Singapore experienced the highest drive-by download attack volume in Asia Pacific: Microsoft Security Endpoint Threat Report 2019

 |   Singapore News Center

  • Singapore tracked 138.5 percent increase in drive-by download attack volume in 2019 YoY.
  • The country however recorded some of the lowest cryptocurrency mining, ransomware, and malware threat encounters across the region.

ASIA PACIFIC, SINGAPORE, 17 JUNE 2020 – Microsoft today unveiled Asia Pacific findings from the latest edition of its Security Endpoint Threat Report 2019[1], which placed Singapore among the countries with the highest drive-by download attack volume in the last year.

Findings were derived from an analysis of diverse Microsoft data sources, including eight trillion threat signals received and analyzed by the company every day, covering a 12-month period from January to December 2019.

“As security defenses evolve and attackers rely on new techniques, Microsoft’s unique access to billions of threat signals every day enables us to gather data and insights to inform our response to cyberattacks,” said Mary Jo Schrade, Assistant General Counsel, Microsoft Digital Crimes Unit, Microsoft Asia.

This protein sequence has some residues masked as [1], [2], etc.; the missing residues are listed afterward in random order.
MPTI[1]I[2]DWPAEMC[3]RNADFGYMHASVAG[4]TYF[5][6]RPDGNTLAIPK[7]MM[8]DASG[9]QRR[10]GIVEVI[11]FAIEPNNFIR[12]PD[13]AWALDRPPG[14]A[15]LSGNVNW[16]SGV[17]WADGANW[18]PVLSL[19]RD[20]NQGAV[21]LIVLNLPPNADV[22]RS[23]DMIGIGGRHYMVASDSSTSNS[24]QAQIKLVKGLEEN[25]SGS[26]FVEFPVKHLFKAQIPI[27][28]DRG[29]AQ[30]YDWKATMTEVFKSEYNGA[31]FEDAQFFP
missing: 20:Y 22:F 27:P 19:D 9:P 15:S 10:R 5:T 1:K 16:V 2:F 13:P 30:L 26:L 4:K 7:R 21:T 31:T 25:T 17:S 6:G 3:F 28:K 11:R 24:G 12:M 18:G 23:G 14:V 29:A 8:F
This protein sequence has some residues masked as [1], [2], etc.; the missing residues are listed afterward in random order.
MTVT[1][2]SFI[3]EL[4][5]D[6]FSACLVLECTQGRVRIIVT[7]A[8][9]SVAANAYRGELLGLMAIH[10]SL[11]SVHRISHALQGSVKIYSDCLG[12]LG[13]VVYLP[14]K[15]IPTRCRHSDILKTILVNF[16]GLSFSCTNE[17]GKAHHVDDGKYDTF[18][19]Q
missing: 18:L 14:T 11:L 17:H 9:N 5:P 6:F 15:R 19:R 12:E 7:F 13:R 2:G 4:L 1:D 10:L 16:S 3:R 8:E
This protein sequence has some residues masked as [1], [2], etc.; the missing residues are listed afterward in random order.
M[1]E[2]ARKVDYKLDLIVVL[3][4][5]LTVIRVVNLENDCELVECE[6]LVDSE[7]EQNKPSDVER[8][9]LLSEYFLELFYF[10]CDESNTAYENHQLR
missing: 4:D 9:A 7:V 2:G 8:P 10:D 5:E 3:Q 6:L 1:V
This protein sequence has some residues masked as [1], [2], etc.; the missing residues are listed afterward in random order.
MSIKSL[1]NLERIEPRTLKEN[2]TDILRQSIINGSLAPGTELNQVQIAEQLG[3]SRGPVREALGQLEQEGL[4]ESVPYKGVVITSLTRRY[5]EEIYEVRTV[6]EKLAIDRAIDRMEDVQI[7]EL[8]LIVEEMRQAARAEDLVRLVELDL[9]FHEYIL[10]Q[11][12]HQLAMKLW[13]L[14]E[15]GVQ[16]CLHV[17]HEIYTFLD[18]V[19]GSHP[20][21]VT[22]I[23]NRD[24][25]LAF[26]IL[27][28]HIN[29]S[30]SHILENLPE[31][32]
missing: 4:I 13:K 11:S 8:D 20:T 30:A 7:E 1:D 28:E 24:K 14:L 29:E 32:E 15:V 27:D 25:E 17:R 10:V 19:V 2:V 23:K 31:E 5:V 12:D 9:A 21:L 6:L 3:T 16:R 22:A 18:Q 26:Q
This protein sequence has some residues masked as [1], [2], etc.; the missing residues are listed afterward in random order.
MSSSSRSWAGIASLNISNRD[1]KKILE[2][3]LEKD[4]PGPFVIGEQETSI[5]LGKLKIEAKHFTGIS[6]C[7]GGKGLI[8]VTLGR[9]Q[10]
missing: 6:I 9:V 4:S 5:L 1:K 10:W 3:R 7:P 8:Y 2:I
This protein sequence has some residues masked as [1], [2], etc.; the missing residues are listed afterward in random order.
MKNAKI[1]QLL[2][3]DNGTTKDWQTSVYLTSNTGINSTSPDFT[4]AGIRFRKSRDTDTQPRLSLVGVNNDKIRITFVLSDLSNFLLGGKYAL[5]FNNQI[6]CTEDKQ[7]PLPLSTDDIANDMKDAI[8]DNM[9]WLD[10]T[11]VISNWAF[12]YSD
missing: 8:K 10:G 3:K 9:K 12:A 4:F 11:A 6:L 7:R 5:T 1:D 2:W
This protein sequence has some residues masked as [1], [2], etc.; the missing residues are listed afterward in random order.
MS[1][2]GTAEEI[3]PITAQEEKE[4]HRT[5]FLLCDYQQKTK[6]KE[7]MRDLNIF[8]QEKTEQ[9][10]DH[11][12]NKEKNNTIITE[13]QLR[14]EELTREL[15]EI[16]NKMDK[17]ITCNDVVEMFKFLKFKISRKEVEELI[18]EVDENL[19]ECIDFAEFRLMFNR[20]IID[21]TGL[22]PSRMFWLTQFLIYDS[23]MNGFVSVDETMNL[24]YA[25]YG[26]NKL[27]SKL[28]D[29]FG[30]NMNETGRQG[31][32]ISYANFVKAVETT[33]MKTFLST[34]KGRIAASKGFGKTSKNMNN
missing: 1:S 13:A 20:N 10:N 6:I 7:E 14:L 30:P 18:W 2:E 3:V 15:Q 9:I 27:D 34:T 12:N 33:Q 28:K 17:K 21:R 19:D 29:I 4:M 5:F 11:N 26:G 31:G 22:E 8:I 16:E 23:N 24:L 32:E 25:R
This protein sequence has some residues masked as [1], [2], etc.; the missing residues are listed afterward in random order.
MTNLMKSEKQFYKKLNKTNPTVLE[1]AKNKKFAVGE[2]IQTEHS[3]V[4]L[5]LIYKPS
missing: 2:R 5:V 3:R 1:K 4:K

“The Microsoft Security Endpoint Threat report aims to create a better understanding of the evolving threat landscape and help organizations improve their cybersecurity posture by mitigating the effects of increasingly sophisticated attacks.”

Singapore registered one of the lowest malware and ransomware encounters

According to the report, Asia Pacific continues to experience a higher-than-average encounter rate for malware and ransomware attacks – 1.6 and 1.7 times higher than the rest of the world, respectively.

Singapore registered the fourth lowest malware (1.42 percent) and ransomware (0.01 percent) encounter rate in Asia Pacific after Japan, New Zealand and Australia. In the past year, the Republic saw a 49 percent and 67 percent decrease in its malware and ransomware encounter rate, respectively.

“Typically, high malware encounters are a result of excessive usage of unlicensed and/or pirated software, and proliferation of sites that illegitimately offer free software or content, such as video streaming. Consumer education is important – users should regularly patch and update programs and devices, and be able to identify illegitimate software,” explained Richard Koh, Chief Technology Officer, Microsoft Singapore.

Heat map

Singapore’s cryptocurrency mining encounter rate was 5 times lower than the regional and global average

Singapore’s cryptocurrency mining encounter rate stood at 0.01 percent in 2019. This was an 80 percent decrease from 2018, and 5 times lower than the regional and global average of 0.05 percent, according to the report. The Asia Pacific region, in particular, saw a 64 percent decrease in its average encounter rate – mainly attributed to tightened regulations in developed countries like Hong Kong, Singapore, and Japan to counter malicious cryptocurrency crime.